I am Jazz has been challenged every year since it's release due to the portrayal of a transgender child. It has also been challenged for offensive language and for religious reasons, and challenged for misrepresentations. Banned Book Week.org posted a feature which also includes a story about how a school stood behind the policy allowing the book to be read in class despite parent complaints.
Read for: Children's Book Challenge & Banned Book Week
Synopsis: "The story of a transgender child based on the real-life experience of Jazz Jennings, who has become a spokesperson for transkids everywhere.
From the time she was two years old, Jazz knew that she had a girl's brain in a boy's body. She loved pink and dressing up as a mermaid and didn't feel like herself in boys' clothing. This confused her family, until they took her to a doctor who said that Jazz was transgender and that she was born that way. Jazz's story is based on her real-life experience and she tells it in a simple, clear way that will be appreciated by picture book readers, their parents, and teachers."
My Review: I picked this book up for Banned Book Week after noticing it has been in the top 10 list for a few years now. I found this to be a really cute book and it was a great conversation starter with children. I have seen some argue that the terms used in this book could be offensive to transgender individuals, but I think it does a very good job using the easiest terms for kids to understand and still convey the message, as kids get older you can educate them more on proper terms and less labels. It was a great way to start a conversation about how we are each individual and should strive to be our best selves no matter who that is.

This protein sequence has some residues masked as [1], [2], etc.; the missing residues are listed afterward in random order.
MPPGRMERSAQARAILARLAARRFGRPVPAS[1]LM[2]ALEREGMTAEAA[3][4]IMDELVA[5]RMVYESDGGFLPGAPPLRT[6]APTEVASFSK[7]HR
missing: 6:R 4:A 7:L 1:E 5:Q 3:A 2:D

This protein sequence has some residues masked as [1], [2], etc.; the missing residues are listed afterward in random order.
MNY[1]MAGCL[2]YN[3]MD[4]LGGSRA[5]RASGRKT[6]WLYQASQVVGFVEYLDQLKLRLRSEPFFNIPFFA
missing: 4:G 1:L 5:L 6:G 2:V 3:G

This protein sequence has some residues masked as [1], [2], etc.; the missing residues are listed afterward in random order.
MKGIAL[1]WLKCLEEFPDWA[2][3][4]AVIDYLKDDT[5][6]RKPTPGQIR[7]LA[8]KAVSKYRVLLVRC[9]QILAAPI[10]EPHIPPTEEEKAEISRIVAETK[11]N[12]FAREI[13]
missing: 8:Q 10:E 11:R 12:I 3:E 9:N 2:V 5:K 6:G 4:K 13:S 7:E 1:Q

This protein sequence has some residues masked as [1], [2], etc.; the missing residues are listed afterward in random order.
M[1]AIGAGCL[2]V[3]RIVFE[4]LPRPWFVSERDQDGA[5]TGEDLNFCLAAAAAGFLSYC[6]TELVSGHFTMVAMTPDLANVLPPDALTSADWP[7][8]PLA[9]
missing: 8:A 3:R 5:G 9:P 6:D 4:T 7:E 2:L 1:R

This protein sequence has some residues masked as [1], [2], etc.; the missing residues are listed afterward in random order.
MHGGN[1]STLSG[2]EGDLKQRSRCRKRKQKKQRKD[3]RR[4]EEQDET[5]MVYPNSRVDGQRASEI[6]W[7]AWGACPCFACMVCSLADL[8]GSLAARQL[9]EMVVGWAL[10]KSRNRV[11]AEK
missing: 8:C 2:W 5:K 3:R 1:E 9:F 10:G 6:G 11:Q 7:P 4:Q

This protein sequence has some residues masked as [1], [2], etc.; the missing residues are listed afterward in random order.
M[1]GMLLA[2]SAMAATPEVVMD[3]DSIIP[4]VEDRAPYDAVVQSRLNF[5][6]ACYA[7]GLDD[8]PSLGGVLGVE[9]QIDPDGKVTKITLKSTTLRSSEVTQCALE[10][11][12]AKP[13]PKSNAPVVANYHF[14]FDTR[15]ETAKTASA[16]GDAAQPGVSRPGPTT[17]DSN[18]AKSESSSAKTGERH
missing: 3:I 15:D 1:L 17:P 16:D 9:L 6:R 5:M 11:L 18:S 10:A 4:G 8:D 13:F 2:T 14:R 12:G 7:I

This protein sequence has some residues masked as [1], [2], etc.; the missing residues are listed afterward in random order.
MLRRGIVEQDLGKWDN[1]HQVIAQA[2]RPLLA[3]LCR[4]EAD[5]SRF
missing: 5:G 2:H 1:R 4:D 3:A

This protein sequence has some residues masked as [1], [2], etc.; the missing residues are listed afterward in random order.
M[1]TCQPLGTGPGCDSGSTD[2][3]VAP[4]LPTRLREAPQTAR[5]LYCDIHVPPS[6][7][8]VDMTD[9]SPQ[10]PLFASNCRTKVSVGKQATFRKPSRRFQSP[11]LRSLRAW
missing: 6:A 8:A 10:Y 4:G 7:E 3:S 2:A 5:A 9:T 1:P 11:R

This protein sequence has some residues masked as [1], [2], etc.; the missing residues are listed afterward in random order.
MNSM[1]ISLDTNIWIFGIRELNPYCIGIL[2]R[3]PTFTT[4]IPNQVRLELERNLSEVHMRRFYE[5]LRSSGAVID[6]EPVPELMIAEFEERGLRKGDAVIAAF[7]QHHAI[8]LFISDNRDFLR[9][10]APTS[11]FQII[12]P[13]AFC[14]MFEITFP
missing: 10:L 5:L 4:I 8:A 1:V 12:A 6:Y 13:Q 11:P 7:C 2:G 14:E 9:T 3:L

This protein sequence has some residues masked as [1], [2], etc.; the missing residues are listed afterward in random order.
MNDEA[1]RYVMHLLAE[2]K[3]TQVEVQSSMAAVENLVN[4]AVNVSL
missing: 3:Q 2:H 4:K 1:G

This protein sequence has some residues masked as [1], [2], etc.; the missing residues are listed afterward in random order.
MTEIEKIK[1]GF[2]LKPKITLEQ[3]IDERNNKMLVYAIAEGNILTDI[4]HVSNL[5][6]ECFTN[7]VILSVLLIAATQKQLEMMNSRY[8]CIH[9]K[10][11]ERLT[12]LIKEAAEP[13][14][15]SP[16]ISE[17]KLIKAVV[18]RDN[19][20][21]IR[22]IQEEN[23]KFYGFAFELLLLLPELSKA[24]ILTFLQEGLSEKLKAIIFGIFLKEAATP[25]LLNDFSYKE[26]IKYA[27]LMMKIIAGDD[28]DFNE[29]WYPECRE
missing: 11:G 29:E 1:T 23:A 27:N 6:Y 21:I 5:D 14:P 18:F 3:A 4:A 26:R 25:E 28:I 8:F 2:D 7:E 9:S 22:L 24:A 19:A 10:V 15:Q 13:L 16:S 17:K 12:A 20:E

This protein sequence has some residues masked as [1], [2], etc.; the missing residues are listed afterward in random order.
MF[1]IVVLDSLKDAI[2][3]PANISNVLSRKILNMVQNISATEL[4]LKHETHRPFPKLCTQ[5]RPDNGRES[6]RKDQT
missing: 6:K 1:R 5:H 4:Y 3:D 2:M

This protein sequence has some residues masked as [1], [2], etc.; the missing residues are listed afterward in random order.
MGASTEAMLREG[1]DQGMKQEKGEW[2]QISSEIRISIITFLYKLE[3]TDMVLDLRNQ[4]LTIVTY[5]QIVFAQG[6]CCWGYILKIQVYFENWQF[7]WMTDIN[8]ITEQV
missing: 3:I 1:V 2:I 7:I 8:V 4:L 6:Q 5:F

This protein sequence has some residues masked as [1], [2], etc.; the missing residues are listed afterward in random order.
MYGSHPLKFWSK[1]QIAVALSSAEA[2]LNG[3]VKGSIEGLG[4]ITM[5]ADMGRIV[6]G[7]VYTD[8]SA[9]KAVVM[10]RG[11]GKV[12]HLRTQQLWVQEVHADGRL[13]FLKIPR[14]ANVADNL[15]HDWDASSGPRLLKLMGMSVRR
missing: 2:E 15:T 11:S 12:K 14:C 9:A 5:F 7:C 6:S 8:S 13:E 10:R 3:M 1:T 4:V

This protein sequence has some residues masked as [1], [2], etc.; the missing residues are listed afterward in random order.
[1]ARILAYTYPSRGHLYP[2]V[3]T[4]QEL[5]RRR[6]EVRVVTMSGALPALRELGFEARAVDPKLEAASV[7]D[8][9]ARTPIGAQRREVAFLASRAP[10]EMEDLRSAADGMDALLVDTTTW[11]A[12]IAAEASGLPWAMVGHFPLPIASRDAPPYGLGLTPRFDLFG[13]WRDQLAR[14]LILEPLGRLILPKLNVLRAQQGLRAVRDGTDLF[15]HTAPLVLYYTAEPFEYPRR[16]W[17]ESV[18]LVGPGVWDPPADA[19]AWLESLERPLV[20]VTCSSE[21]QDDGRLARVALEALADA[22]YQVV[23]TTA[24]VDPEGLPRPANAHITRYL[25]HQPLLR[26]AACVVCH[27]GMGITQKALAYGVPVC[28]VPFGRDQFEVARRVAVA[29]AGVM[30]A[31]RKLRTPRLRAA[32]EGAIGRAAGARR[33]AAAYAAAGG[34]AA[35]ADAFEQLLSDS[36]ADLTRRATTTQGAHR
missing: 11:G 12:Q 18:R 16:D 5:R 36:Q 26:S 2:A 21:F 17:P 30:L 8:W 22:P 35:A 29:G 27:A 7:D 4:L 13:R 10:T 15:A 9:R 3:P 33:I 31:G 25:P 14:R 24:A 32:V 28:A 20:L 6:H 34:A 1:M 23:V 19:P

My Rating: This was a great book to start the conversation with Munchkin, he has questions and this is a great way for me to learn more and also him. It is such a great thing to see how kids are so open and accepting. I give this one a rating of Four Paws.
Again, there is absolutely no reason this book should be removed from shelves. Not only did I read this for the blog but I also read it with my 6 year old son, it is never too early to expose them to controversial books. Of course I read it first to be sure it conveyed the message in a way that I felt he could understand but in the end it was a great moment to share with him.
Good Night! Sweet Dreams!